The Japanese Replica Home of Beatrix Potter


Beatrix Potter’s work is highly popular in Japan as her stories were translated into Japanese relatively early on with the first translation released in 1917. Potter’s stories were used to teach English primarily but also served to entertain young children which is why her works are considered culturally important in Japan. A replica of Potter’s English countryside home has been erected in Tokyo, Japan upon the grounds of a children’s zoo situated near Daito Bunka University. The replica home is of Potter’s former home, Hill Top Farm and is exactly 33% larger than the actual home Potter lived and worked in

The Etymology of the Name “Jehova”


The name “Jehova” (pronounced “yah-ho-vah”) is derived from the Hebrew name “יְהֹוָה‎” (pronounced “yo-vah”) which is based upon the Masoretic version of the Biblical Hebrew name “יהוה‎” (pronounced “yah-ho”). The name Jehova and all of its predecessors means “my lord” in Hebrew. The name Jehova is derived from the Greek “Iesous” (pronounced “ease-us”), from which the English name “Jesus” is derived. This Greek name is a rendering of the Hebrew name “ישוע‎” (pronounced “yeh-shu-ah”) which is a variant of the base Hebrew name “יהושע‎” (pronounced “yo-shu-ah”). In English, this name is referred to as “Joshua”. The name “Christ” is derived from the Greek term “khristos” (pronounced “kris-tus”) which means “anointed” and is based upon the Greek term “khriein” (pronounced “kree-in”) which means “anoint”. Both of these Greek terms are derived from the Hebrew term “משיח” (pronounced “mi-sha”) which means “messiah”. The term “messiah” as well as the Hebrew name “משיח” mean “anointed”, as their Greek counterpart does. This effectively means that Jesus Christ, messiah, and Jehova are all the same term with the same meaning as they are based upon the same root words and have the same translation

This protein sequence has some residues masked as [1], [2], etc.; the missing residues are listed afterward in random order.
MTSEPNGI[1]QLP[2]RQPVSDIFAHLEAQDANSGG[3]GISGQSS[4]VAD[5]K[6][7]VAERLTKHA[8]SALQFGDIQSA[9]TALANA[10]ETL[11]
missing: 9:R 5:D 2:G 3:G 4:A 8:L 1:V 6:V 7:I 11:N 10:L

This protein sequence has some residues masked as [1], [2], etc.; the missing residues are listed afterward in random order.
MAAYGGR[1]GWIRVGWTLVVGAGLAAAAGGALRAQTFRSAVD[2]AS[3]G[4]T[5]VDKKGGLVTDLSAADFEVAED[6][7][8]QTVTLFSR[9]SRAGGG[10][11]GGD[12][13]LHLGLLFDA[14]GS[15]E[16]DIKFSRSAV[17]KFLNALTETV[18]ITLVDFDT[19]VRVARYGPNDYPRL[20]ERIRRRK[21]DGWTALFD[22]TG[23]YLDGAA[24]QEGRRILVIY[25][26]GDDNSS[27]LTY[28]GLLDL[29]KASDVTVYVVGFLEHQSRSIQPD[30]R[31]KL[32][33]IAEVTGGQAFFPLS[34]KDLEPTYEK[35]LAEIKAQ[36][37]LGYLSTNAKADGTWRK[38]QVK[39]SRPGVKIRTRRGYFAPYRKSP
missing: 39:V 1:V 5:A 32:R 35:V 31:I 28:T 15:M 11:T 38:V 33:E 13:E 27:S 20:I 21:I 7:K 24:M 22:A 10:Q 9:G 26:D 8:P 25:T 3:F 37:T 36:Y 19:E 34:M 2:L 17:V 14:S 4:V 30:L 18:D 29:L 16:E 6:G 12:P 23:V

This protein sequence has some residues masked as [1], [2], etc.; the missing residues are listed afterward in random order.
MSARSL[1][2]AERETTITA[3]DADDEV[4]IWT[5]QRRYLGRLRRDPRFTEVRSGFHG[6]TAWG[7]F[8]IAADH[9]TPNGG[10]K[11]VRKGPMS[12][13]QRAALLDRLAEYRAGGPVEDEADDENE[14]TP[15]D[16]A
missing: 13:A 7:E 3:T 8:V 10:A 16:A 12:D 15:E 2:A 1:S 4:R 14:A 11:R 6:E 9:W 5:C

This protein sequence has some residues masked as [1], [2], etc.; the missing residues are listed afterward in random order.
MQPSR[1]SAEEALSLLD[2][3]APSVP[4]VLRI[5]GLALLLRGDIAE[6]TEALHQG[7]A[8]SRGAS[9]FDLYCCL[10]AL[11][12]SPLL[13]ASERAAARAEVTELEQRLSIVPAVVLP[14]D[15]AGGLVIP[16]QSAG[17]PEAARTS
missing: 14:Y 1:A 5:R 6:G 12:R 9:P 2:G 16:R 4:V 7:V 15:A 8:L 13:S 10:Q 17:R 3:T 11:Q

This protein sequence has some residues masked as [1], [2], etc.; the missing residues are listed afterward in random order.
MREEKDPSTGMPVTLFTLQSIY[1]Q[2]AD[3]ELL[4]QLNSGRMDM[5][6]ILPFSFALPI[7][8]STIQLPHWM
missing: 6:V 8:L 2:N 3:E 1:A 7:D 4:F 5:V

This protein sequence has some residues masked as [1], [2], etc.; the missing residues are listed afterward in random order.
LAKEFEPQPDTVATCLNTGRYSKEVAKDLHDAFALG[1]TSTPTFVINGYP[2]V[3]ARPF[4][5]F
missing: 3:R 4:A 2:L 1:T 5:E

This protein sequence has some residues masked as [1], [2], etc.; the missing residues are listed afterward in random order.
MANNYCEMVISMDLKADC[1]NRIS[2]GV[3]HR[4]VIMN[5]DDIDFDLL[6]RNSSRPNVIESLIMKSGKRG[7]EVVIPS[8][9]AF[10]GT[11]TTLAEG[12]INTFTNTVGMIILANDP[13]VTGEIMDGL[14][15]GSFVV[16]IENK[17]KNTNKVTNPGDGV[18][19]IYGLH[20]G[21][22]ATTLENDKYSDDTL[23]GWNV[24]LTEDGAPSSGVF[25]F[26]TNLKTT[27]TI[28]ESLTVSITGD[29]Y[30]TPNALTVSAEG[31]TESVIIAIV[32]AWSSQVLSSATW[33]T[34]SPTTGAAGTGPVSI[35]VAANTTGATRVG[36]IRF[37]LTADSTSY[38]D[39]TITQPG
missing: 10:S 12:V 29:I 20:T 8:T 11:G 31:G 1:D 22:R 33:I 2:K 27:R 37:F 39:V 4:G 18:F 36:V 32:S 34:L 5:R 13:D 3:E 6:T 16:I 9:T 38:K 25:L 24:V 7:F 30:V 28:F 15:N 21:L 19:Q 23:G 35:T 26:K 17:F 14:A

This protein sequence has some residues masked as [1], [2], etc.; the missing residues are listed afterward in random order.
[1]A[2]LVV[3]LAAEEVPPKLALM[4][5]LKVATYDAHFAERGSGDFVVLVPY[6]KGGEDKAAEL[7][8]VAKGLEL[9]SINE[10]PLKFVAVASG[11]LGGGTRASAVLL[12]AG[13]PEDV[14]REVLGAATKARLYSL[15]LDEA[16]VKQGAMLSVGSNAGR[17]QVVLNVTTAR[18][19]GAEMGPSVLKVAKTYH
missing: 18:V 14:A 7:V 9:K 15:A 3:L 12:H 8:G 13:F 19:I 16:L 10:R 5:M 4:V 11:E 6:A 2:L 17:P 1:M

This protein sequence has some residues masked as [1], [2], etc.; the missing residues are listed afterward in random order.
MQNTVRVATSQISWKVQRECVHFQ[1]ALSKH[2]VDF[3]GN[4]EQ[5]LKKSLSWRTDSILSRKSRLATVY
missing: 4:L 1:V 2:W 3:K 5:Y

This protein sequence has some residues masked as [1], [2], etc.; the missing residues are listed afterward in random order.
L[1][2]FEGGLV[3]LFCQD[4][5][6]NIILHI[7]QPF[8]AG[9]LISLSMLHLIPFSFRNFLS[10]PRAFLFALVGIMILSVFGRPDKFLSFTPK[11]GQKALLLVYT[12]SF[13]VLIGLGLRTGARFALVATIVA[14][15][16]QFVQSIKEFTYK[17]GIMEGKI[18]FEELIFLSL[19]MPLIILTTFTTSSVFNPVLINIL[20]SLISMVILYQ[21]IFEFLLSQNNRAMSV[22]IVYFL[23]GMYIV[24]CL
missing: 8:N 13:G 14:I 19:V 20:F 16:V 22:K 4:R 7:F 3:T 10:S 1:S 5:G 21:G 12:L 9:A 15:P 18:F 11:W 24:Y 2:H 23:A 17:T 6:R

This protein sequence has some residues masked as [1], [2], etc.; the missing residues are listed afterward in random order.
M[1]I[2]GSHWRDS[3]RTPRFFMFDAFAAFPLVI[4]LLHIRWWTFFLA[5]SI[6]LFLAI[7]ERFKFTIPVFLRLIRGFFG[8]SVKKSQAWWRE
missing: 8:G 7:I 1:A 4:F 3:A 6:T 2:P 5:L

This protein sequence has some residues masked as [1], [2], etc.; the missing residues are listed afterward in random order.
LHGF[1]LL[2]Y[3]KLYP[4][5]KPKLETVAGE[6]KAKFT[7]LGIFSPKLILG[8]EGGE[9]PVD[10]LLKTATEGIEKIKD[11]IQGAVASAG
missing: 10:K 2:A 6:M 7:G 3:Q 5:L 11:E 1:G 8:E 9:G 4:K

William Ockham’s Philosophical Thought Experiment

William of Ockham was an English Franciscan friar, scholastic philosopher, and theologian who posited the question, “is something good because God wills it or does God will something because it is good?”. This essentially translates to “if God is infinite and always good, there cannot be evil in the world, but evil clearly exists, therefore God cannot be infinite and always good, ipso facto, is there really a God?”. William of Ockham is the person behind the theory of simplicity referred to as “Ockham’s razor” most often spelled as “Occam‘s razor”

Charles Darwin’s “Survival of the Fittest”


When Charles Darwin created the phrase “survival of the fittest”, he did so before the term “ecosystem” was commonly used within the English vernacular. Darwin originally intended to state that the species or organism which fit in best with its environment, would have the most probable chance of survival. It is a common misconception that Darwin was referring to physical attributes like strength, speed, and fight or flight endurance